Two teachers at Hammond High School are empowering students to think about social issues while they read classic literature. A few years ago, Alec Livieratos, social studies instructional team leader, and Scott Osborne, 10th-grade English teacher and curriculum team leader, discovered the vast amount of curricular connections between the government and English classes they teach. They wanted to build on that and so have been working with students for the past three years in their Bonus Class offered a few times a year after school. Osborne told me they strive to find times when the most students can participate, working around concerts, athletics and other events. They plan an integrated lesson and invite students to join them after school with the purpose of learning something new and having a fun experience. No extra credit or service learning hours are provided, so students come because simply because they have an intellectual curiosity. Typically, between 60 and 90 students participate.
A variety of topics have been covered, including a student debate about the best form of government, an exploration and discussion about a variety of philosophers who have influenced literature and government, and a Sherlock Holmes-themed murder mystery that sent students around the building, participating in academic challenges and looking for clues. Activities around the themes of collaboration and teamwork have been planned and implemented as well.
A recent video showing interviews with Livieratos and Osborne, as well as excerpts of them leading a Bonus Class, has been shared on the Howard County Public Schools website. In that video, Osborne noted social injustices that could be discussed while reading famous literature such “1984” and “MacBeth.”
Students were highlighted in a session studying some short stories of Edgar Allan Poe. Groups of students learned about themes from Poe’s short stories and participated in challenges that had to be completed before moving on to another one; in the end, all students gathered to solve a puzzle and discuss the connections to today’s society. Livieratos discussed how students who participated in this Bonus Class engaged in conversation about how society looks to judge others and divisions among people occur. Breaking down those societal barriers then became the focus for further discussion and these Hammond High School students shared ways to prevent that kind of thinking at their school. Instead, Livieratos said they focused on the idea that “people are important” and their school “is a community that lifts each other up.”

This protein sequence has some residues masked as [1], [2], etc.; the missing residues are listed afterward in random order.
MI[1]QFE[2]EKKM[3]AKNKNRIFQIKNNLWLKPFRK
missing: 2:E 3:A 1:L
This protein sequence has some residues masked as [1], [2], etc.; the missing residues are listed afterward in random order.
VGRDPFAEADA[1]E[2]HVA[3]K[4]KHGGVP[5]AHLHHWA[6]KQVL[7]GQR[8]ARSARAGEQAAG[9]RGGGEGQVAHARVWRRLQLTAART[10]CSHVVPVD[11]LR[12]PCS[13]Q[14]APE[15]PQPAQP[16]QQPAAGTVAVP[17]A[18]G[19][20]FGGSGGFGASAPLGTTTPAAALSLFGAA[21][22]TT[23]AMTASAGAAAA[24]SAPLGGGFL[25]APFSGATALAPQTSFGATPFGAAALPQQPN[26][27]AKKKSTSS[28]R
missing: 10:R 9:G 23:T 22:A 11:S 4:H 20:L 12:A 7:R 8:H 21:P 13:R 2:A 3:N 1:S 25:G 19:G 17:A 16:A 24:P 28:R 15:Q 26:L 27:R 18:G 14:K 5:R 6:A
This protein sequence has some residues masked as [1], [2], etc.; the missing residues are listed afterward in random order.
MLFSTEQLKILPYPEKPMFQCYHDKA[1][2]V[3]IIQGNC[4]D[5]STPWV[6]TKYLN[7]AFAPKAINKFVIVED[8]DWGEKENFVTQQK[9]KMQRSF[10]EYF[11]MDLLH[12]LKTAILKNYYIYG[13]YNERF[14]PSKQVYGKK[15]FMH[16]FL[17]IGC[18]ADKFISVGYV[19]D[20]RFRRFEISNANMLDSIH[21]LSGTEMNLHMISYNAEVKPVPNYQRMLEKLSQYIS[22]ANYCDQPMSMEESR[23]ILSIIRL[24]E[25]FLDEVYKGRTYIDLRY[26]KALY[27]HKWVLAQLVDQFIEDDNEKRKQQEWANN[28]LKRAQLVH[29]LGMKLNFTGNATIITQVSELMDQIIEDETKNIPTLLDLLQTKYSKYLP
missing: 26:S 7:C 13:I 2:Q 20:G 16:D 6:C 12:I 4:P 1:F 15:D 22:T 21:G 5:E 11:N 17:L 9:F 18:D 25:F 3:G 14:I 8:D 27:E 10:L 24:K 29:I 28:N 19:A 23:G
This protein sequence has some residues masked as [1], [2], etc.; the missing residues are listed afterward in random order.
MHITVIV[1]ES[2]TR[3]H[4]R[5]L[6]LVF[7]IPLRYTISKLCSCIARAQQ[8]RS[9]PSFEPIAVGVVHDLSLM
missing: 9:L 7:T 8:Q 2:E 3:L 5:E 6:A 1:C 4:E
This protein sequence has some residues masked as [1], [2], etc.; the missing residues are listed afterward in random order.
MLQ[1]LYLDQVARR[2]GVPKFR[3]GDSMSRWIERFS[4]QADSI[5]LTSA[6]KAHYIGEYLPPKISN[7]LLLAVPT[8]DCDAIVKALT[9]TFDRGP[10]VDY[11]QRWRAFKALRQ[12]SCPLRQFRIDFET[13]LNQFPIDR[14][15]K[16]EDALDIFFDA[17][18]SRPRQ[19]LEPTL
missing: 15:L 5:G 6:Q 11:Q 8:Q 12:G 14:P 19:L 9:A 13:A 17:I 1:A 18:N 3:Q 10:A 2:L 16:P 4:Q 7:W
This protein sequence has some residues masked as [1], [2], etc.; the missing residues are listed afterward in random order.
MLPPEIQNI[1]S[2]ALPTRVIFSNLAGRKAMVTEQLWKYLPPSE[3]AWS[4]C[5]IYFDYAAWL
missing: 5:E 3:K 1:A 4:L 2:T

Osborne credits the program’s success to fellow teachers who assist by leading some of the academic games and challenges and the administration of Hammond High under the leadership of former principal, Marcy Leonard, and current principal, John DiPaula. They have created a culture “where teachers feel inspired and have the support to take risks and try new things.” This kind of program is sure to promote positive thinking and create a community of students who will continue to grow and mature into non-judgmental, caring adults.
Recently, the ice hockey team at Reservoir High School celebrated Senior Night. Players Willy Watts, Ben Williams, Cameron Hyder and Mike Thomas were recognized before the game for their hard work and dedication to their team over the last four years. The Gators pulled out a win against the WHO, made up of players from Wilde Lake, Hammond and Oakland Mills high schools. Goals scored by Williams, Thomas and Hyder and timely assists by Watts all contributed to the win. The WHO also honored two seniors, Matthew Schlauch and Matthew Stralka. Congratulations players!